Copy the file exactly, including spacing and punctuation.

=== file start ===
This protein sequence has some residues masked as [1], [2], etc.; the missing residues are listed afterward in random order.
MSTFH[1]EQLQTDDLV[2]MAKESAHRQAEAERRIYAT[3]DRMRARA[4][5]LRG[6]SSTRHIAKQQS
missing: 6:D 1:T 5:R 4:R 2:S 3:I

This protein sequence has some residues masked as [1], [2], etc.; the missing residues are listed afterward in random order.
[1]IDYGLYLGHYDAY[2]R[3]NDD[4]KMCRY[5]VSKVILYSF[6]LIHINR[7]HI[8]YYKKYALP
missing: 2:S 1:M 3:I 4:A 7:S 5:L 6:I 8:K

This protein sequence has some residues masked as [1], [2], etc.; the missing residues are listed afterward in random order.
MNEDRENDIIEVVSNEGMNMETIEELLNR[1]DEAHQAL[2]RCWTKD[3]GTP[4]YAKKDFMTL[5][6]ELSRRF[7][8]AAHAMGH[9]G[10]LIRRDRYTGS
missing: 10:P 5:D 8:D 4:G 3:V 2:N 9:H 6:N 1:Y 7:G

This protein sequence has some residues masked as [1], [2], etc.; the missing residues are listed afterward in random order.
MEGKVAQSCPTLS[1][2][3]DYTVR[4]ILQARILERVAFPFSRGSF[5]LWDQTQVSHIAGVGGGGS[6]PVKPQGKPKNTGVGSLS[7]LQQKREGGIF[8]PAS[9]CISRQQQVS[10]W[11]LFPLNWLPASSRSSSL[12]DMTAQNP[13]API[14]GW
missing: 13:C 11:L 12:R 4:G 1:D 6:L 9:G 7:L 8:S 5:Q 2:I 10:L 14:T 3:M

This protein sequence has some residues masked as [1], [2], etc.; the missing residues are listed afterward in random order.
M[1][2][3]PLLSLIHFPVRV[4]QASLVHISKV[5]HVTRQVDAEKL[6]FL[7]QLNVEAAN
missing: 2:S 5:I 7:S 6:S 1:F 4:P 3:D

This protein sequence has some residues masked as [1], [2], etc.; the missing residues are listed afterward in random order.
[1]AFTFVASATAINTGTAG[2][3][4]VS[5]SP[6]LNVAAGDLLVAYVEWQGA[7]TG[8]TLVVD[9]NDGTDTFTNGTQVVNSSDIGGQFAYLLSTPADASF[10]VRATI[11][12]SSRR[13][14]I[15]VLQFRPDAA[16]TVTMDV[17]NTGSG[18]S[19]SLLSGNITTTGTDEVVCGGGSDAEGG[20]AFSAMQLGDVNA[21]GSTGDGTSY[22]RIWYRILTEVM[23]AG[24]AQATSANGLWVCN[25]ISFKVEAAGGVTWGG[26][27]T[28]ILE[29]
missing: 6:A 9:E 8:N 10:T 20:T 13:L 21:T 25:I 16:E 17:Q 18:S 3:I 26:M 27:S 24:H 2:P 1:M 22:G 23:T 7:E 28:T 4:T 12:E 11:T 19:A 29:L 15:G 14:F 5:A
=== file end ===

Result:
This protein sequence has some residues masked as [1], [2], etc.; the missing residues are listed afterward in random order.
MSTFH[1]EQLQTDDLV[2]MAKESAHRQAEAERRIYAT[3]DRMRARA[4][5]LRG[6]SSTRHIAKQQS
missing: 6:D 1:T 5:R 4:R 2:S 3:I

This protein sequence has some residues masked as [1], [2], etc.; the missing residues are listed afterward in random order.
[1]IDYGLYLGHYDAY[2]R[3]NDD[4]KMCRY[5]VSKVILYSF[6]LIHINR[7]HI[8]YYKKYALP
missing: 2:S 1:M 3:I 4:A 7:S 5:L 6:I 8:K

This protein sequence has some residues masked as [1], [2], etc.; the missing residues are listed afterward in random order.
MNEDRENDIIEVVSNEGMNMETIEELLNR[1]DEAHQAL[2]RCWTKD[3]GTP[4]YAKKDFMTL[5][6]ELSRRF[7][8]AAHAMGH[9]G[10]LIRRDRYTGS
missing: 10:P 5:D 8:D 4:G 3:V 2:N 9:H 6:N 1:Y 7:G

This protein sequence has some residues masked as [1], [2], etc.; the missing residues are listed afterward in random order.
MEGKVAQSCPTLS[1][2][3]DYTVR[4]ILQARILERVAFPFSRGSF[5]LWDQTQVSHIAGVGGGGS[6]PVKPQGKPKNTGVGSLS[7]LQQKREGGIF[8]PAS[9]CISRQQQVS[10]W[11]LFPLNWLPASSRSSSL[12]DMTAQNP[13]API[14]GW
missing: 13:C 11:L 12:R 4:G 1:D 6:L 9:G 7:L 8:S 5:Q 2:I 10:L 14:T 3:M

This protein sequence has some residues masked as [1], [2], etc.; the missing residues are listed afterward in random order.
M[1][2][3]PLLSLIHFPVRV[4]QASLVHISKV[5]HVTRQVDAEKL[6]FL[7]QLNVEAAN
missing: 2:S 5:I 7:S 6:S 1:F 4:P 3:D

This protein sequence has some residues masked as [1], [2], etc.; the missing residues are listed afterward in random order.
[1]AFTFVASATAINTGTAG[2][3][4]VS[5]SP[6]LNVAAGDLLVAYVEWQGA[7]TG[8]TLVVD[9]NDGTDTFTNGTQVVNSSDIGGQFAYLLSTPADASF[10]VRATI[11][12]SSRR[13][14]I[15]VLQFRPDAA[16]TVTMDV[17]NTGSG[18]S[19]SLLSGNITTTGTDEVVCGGGSDAEGG[20]AFSAMQLGDVNA[21]GSTGDGTSY[22]RIWYRILTEVM[23]AG[24]AQATSANGLWVCN[25]ISFKVEAAGGVTWGG[26][27]T[28]ILE[29]
missing: 6:A 9:E 8:N 10:T 20:T 13:L 21:T 25:I 16:E 17:Q 18:S 3:I 26:M 27:S 24:H 2:P 1:M 22:G 23:T 7:E 28:T 4:T 12:E 11:T 19:A 29:L 15:G 14:F 5:A